The emergence of music festivals in America during the last century contributed greatly to the preservation and appreciation of the nation’s musical heritage. I have a particular affinity for the ragtime festivals, their producers, and the multitude of volunteers necessary to present these annual events.
Therefore, when Stevens Price announced that the Historic Sutter Creek Ragtime Festival was going to be live this year, I was hopeful that the era of virtual programs would be evolving back to traditional venue formats. I write of this as being a hopeful evolution and not a complete end to virtual programming however, for as a shut-in, I have greatly appreciated the virtual programs.
It was a pleasure to visit by telephone with Stevens recently after the successful 23rd annual festival in the old California mining town. Stevens and his wife Jan originally produced the festival as an activity of the Sierra Foothills Ragtime Society in 1998. It seems the couple ran the local ice cream emporium and they had placed a player piano in the window. Keith Taylor was visiting, saw the piano, came in and asked to play. Ragtime began filling the air in Sutter Creek. Taylor is also credited as a founding festival producer.
The annual listing of performers often include Michael Chisholm who is a co-musician coordinator this year, Carl Sonny Leyland, Frederick Hodges, Brian Holland and Danny Coots, John Remmers, and Paul Orsi and younger talents like Kylan de Ghetaldi and Anthony Sarginson. Matt Tolentino from Cincinnati enlivened this year’s programs with his accordion and multi-instrumental talents. Other regulars will return when pandemic restrictions are less severe.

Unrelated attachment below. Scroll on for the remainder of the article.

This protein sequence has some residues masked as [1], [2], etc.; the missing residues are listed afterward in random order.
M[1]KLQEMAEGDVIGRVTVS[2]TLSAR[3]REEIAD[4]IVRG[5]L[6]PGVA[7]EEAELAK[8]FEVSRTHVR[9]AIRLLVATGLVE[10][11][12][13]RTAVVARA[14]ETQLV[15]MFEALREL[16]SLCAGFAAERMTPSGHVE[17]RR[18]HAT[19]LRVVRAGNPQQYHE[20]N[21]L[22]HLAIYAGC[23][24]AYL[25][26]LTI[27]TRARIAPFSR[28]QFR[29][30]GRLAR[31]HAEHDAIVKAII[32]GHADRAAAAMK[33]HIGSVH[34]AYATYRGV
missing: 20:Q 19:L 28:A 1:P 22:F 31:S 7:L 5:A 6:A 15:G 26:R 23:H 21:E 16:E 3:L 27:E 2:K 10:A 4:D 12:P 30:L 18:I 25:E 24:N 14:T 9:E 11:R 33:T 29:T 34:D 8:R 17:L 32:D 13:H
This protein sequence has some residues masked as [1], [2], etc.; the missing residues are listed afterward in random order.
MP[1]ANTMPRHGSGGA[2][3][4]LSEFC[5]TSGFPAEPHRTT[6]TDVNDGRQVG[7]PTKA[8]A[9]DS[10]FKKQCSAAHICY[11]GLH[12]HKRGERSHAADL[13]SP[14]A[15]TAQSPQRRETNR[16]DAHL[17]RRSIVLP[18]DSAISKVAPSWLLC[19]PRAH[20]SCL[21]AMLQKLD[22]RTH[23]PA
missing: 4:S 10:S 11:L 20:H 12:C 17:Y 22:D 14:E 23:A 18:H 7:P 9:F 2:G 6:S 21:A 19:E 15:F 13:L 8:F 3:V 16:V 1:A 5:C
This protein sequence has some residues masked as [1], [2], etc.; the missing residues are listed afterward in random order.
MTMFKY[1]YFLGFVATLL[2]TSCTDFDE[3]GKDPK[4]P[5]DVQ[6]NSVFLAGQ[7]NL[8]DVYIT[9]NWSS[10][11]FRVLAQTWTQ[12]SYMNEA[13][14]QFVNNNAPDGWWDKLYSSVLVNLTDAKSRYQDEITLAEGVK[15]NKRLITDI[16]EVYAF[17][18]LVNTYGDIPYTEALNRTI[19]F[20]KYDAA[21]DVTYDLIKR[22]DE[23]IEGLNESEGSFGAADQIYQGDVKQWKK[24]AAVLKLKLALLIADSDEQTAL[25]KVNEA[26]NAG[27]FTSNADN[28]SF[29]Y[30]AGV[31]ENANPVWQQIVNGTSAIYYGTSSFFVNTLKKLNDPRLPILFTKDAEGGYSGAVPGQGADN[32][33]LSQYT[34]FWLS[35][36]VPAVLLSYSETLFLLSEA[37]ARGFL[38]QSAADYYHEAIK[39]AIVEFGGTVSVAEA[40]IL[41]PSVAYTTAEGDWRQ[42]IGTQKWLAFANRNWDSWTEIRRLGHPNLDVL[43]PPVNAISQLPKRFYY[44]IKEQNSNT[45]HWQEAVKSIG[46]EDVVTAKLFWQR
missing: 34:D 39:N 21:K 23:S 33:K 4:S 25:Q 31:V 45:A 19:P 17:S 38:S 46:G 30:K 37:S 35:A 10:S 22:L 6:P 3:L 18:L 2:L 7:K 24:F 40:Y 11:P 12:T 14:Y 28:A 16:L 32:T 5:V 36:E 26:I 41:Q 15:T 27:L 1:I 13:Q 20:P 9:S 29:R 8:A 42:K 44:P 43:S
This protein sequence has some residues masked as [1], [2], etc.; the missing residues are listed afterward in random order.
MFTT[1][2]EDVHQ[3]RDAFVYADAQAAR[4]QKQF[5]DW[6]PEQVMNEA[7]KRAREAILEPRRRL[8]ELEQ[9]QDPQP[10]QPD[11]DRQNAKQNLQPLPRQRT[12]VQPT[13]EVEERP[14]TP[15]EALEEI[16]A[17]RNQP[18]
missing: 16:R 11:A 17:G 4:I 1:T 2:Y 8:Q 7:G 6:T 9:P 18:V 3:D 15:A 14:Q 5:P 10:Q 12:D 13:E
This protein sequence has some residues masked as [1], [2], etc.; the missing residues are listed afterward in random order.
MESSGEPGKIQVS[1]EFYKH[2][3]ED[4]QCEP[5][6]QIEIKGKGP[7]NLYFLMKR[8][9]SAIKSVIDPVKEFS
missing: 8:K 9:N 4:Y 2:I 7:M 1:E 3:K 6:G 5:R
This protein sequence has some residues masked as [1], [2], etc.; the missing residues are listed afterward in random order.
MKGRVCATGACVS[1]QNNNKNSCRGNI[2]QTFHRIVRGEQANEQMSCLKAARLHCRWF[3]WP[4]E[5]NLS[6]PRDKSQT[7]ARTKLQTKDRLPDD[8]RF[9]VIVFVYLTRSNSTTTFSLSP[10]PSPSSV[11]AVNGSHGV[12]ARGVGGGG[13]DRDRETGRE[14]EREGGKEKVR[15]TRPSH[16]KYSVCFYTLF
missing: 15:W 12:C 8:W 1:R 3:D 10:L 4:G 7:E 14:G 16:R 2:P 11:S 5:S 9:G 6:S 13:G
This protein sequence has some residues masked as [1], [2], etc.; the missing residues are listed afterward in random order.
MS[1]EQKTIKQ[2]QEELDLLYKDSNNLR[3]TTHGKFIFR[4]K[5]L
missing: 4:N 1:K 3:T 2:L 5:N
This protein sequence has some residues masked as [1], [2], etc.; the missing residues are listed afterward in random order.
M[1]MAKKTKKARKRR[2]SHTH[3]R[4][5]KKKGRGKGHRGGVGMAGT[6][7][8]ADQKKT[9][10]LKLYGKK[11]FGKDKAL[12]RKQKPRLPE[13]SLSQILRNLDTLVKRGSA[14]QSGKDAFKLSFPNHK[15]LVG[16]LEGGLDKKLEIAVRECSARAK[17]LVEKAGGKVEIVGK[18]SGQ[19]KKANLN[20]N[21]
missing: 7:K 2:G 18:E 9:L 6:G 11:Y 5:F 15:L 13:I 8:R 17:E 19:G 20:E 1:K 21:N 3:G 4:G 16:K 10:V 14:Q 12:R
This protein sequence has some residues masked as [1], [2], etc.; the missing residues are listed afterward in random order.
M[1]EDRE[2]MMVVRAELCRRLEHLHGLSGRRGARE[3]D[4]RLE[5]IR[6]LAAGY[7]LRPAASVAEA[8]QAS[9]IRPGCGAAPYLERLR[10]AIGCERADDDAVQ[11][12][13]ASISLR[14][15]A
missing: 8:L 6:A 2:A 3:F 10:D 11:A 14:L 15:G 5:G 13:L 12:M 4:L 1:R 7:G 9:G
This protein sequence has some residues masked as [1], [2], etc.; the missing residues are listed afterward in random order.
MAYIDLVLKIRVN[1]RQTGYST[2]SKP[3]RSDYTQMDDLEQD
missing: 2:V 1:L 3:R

The three-day festival held August 13-15 this year used the City Hall/Auditorium for primary concerts with three other informal venues along Main Street where music was heard all day long. The festival ran from late Friday afternoon until the final Sunday afternoon concert at 2:00 pm. Jam sessions, seminars and musical spontaneity were all a part of this year’s event.
This small intimate event has nurtured many young ragtime performers and enthusiasts over the years. This year, the audiences were entertained by young thirteen-year-old Portland, Oregon pianist, William Leonard who will receive a Historic Sutter Creek Festival scholarship to encourage his further musical training.
Other small but enthusiastically supported ragtime events will have occurred live before the October issue of The Syncopated Times is distributed. The Central Pennsylvania Ragtime and American Music Festival will have taken place September 24-26 in Orbison and Rockwell Furnace, PA. David Brightbill is the Producer/Director. In addition, Sue Keller reports that she will be attempting some type of ragtime event in September on virus ravaged Cape Cod, but details won’t be available until last minute restrictions are released. She held seven festival events there until the pandemic interrupted the annual scheduling.
I’m sure we are all hopeful that the necessary virtual festivals of the past two years will be at least partially left behind with the return of live events in 2022.